Campus Map

Bob Odom

APL-UW Assistant Director & Senior Principal Physicist

Research Associate Professor, Earth and Space Sciences






Bob Odom's expertise is in acoustic and elastic wave propagation. He is principal investigator on projects to model propagation in range-dependent shallow water with elastic bottom effects and to develop improvements to the Navy bottom backscatter/bottom loss models and databases at mid-frequencies.

Dr. Odom holds B.S. M.S., and Ph.D. degrees from the University of Washington in physics, nuclear engineering, and geophyics, respectively. He joined the Laboratory in 1990 and now serves as Principal Physicist and Assistant Director for Education and Development. He is also a Research Associate Professor in the UW Department of Earth and Space Sciences.

Department Affiliation

Director's Office


B.S. Physics, University of Washington, 1971

M.S. Nuclear Engineering, University of Washington, 1973

Ph.D. Geophysics, University of Washington, 1980


2000-present and while at APL-UW

Noise background levels and noise event tracking/characterization under the Arctic ice pack: Experiment, data analysis, and modeling

Williams, K.L., M.L. Boyd, A.G. Soloway, E.I. Thorsos, S.G. Kargl, and R.I. Odom, "Noise background levels and noise event tracking/characterization under the Arctic ice pack: Experiment, data analysis, and modeling," IEEE J. Ocean. Eng., 43, 145-159, doi:10.1109/JOE.2017.2677748, 2018.

More Info

1 Jan 2018

In March 2014, an Arctic Line Arrays System (ALAS) was deployed as part of an experiment in the Beaufort Sea (approximate location 72.323 N, 146.490 W). The water depth was greater than 3500 m. The background noise levels in the frequency range from 1 Hz to 25 kHz were measured. The goal was to have a three-dimensional sparse array that would allow determination of the direction of sound sources out to hundreds of kilometers and both direction and range of sound sources out to 1–2 km from the center of the array. ALAS started recording data at 02:12 on March 10, 2014 (UTC). It recorded data nearly continuously at a sample rate of 50 kHz until 11:04 on March 24, 2014. Background noise spectral levels are presented for low and high floe-drift conditions. Tracking/characterization results for ice-cracking events (with signatures typically in the 10–2000-Hz band), including the initiation of an open lead within about 400 m of the array, and one seismic event (with a signature in the 1–40-Hz band) are presented. Results from simple modeling indicate that the signature of a lead formation may be a combination of both previously hypothesized physics and enhanced emissions near the ice plate critical frequency (where the flexural wave speed equals that of the water sound speed). For the seismic event, the T-wave arrival time results indicate that a significant amount of energy coupled to T-wave energy somewhere along the path between the earthquake and ALAS.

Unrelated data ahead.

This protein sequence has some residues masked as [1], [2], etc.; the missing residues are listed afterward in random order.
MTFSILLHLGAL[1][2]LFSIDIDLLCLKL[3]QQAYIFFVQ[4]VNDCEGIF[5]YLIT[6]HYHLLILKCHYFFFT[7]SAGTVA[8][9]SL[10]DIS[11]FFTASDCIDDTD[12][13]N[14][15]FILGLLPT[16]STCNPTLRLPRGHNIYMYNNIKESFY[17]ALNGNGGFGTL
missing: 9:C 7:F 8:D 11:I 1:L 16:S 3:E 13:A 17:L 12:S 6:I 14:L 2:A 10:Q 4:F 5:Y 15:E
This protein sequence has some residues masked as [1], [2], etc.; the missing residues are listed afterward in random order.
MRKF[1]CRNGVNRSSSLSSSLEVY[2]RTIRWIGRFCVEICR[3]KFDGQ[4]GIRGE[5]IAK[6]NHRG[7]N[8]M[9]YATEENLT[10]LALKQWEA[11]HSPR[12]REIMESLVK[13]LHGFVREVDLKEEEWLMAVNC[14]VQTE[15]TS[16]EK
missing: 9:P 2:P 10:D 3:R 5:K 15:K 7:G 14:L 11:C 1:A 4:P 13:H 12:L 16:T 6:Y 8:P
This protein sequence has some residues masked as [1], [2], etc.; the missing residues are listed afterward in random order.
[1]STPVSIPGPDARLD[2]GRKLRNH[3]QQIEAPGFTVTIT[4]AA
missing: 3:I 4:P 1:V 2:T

Modeling explosion generated Scholte waves in sandy sediments with power law dependent shear wave speed

Soloway, A.G., P.H. Dahl, and R.I. Odom, "Modeling explosion generated Scholte waves in sandy sediments with power law dependent shear wave speed," J. Acoust. Soc. Am., 138, EL370-374, doi:10.1121/1.4931831, 2015

More Info

9 Oct 2015

Experimental measurements of Scholte waves from underwater explosions collected off the coast of Virginia Beach, VA in shallow water are presented. It is shown here that the dispersion of these explosion-generated Scholte waves traveling in the sandy seabed can be modeled using a power-law dependent shear wave speed profile and an empirical source model that determines the pressure time-series at 1%u2009m from the source as a function of TNT-equivalent charge weight.

Sounds in the ocean at 1–100 Hz

Wilcock, W.S.D., K.M. Stafford, R.K. Andrew, and R.I. Odom, "Sounds in the ocean at 1–100 Hz," Ann. Rev. Mar. Sci., 6, 117-140, doi:10.1146/annurev-marine-121211-172423, 2014.

More Info

1 Jan 2014

Very-low-frequency sounds between 1 and 100 Hz propagate large distances in the ocean sound channel. Weather conditions, earthquakes, marine mammals, and anthropogenic activities influence sound levels in this band. Weather-related sounds result from interactions between waves, bubbles entrained by breaking waves, and the deformation of sea ice. Earthquakes generate sound in geologically active regions, and earthquake T waves propagate throughout the oceans. Blue and fin whales generate long bouts of sounds near 20 Hz that can dominate regional ambient noise levels seasonally. Anthropogenic sound sources include ship propellers, energy extraction, and seismic air guns and have been growing steadily. The increasing availability of long-term records of ocean sound will provide new opportunities for a deeper understanding of natural and anthropogenic sound sources and potential interactions between them.

More Publications

Acoustics Air-Sea Interaction & Remote Sensing Center for Environmental & Information Systems Center for Industrial & Medical Ultrasound Electronic & Photonic Systems Ocean Engineering Ocean Physics Polar Science Center